A cheap all-in-one printer - but there is more to a good printer than price alone
HP makes a number of fine all-in-one printers, including many bargain-priced models, something the company is trying to repeat with the Deskjet 2510. However, its current price of £50 is relatively high compared to its existing range.
The two-tone grey colour of the printer is interrupted in certain places by an orange-coloured band. A flip-up cover forms the paper feed tray, taking up to 60 plain paper sheets, or 10 to 20 photo paper sheets. You have to swap paper for photo prints as there is no separate photo tray. The front panel folds down to form an output tray with a support that swivels out of its front edge. The Deskjet 2510 uses two print cartridges: one black and a three-colour one.
The control panel, which sits to the left of the scanner cover, has few controls. All the buttons require a very firm press. There is a graph-style ink indicator, although oddly there is no indication of which is black and which is colour. There is no built-in Wifi, just a USB port for a wired connection to a single PC.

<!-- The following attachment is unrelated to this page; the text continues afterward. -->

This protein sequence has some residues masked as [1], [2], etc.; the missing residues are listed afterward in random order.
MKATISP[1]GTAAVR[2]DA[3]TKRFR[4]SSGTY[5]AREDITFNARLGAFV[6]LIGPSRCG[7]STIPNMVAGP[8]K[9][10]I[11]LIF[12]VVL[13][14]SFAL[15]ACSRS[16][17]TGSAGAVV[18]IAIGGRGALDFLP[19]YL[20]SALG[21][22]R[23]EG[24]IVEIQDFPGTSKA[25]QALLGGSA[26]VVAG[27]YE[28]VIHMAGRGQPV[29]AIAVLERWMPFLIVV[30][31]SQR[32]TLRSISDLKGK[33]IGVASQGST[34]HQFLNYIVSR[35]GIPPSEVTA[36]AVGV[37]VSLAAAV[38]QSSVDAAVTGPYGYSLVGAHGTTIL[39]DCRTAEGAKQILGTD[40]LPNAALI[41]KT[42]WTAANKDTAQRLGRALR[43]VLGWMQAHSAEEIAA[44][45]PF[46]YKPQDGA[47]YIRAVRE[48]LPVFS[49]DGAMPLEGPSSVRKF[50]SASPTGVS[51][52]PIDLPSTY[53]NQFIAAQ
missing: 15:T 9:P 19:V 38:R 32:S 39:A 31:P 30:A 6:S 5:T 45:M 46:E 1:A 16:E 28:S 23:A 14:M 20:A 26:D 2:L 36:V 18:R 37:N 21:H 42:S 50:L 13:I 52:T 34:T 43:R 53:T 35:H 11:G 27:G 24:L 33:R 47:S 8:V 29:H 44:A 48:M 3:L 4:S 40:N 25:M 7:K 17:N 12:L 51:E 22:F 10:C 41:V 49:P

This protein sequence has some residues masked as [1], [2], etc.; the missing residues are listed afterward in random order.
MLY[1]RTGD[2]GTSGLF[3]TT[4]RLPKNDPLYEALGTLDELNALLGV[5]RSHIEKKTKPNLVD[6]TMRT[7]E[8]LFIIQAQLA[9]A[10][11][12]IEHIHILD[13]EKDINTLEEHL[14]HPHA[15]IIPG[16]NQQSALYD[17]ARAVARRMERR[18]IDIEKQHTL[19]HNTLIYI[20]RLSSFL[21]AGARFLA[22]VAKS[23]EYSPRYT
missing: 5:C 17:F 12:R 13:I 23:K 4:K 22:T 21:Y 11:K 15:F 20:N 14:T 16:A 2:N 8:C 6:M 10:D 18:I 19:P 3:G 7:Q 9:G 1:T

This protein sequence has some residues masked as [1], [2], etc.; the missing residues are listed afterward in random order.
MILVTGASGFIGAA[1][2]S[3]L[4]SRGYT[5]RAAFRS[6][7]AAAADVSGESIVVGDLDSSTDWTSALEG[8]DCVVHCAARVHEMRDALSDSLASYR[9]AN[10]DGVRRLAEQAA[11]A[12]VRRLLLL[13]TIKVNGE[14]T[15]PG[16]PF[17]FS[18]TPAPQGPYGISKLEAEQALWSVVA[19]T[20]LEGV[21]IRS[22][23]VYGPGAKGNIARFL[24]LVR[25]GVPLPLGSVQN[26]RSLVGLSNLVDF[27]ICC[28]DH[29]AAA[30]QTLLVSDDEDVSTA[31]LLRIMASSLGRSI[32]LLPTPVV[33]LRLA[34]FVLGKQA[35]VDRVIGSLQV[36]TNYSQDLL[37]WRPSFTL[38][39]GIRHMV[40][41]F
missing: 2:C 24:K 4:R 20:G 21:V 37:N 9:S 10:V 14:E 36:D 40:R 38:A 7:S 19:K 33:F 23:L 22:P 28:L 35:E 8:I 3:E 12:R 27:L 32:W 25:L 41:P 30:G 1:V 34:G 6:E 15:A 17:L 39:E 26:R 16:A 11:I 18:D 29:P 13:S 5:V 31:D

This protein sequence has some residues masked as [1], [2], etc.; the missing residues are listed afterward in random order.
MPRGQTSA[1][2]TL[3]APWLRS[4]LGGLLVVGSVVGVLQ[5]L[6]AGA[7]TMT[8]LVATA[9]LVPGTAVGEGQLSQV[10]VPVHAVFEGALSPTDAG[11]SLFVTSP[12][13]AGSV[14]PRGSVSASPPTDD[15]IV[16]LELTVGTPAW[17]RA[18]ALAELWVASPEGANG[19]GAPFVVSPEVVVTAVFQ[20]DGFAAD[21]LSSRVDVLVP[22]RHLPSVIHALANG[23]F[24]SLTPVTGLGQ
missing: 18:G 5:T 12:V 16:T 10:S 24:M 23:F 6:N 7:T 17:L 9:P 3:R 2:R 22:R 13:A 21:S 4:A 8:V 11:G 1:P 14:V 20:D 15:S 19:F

HP claims speeds of 7.5 pages per minute (ppm) and 4.5ppm for black and colour prints respectively, which is reasonably quick for a printer at this price. Our tests produced 7.3ppm for black, very close to the claimed speed, but only 2.5ppm for colour. However, this is still not bad for a cheap printer. A single-page colour copy took 41 seconds and a 15x10cm photo print completed in just over a minute, which are good times.
Printed text is dense with little sign of ink run, although some characters do not look particularly well-formed when examined closely. Colours are generally bright and black text laid over colour graphics do not bleed into one another. Text in photocopies looks a little washed-out, though, and colour graphics are paler than in the originals.
Print cartridges are available in two capacities, with the XL versions giving ISO page costs of 4p and 9.6p for black and colour. The black cost is a little high, but colour is reasonable. Bear in mind, though, that the use of a tri-colour cartridge means you can end up wasting ink if you have to dispose of a cartridge when one colour runs out before the others. Separate colour cartridges would eliminate this wastage, but are not available for this model.
Read more reviews
A reasonably good all-in-one printer, but it looks overpriced compared with other HP models. Its price will probably drop over time, making it more attractive.
Fast for the price
Wasteful tri-colour cartridge; No wireless connection
Updating your subscription status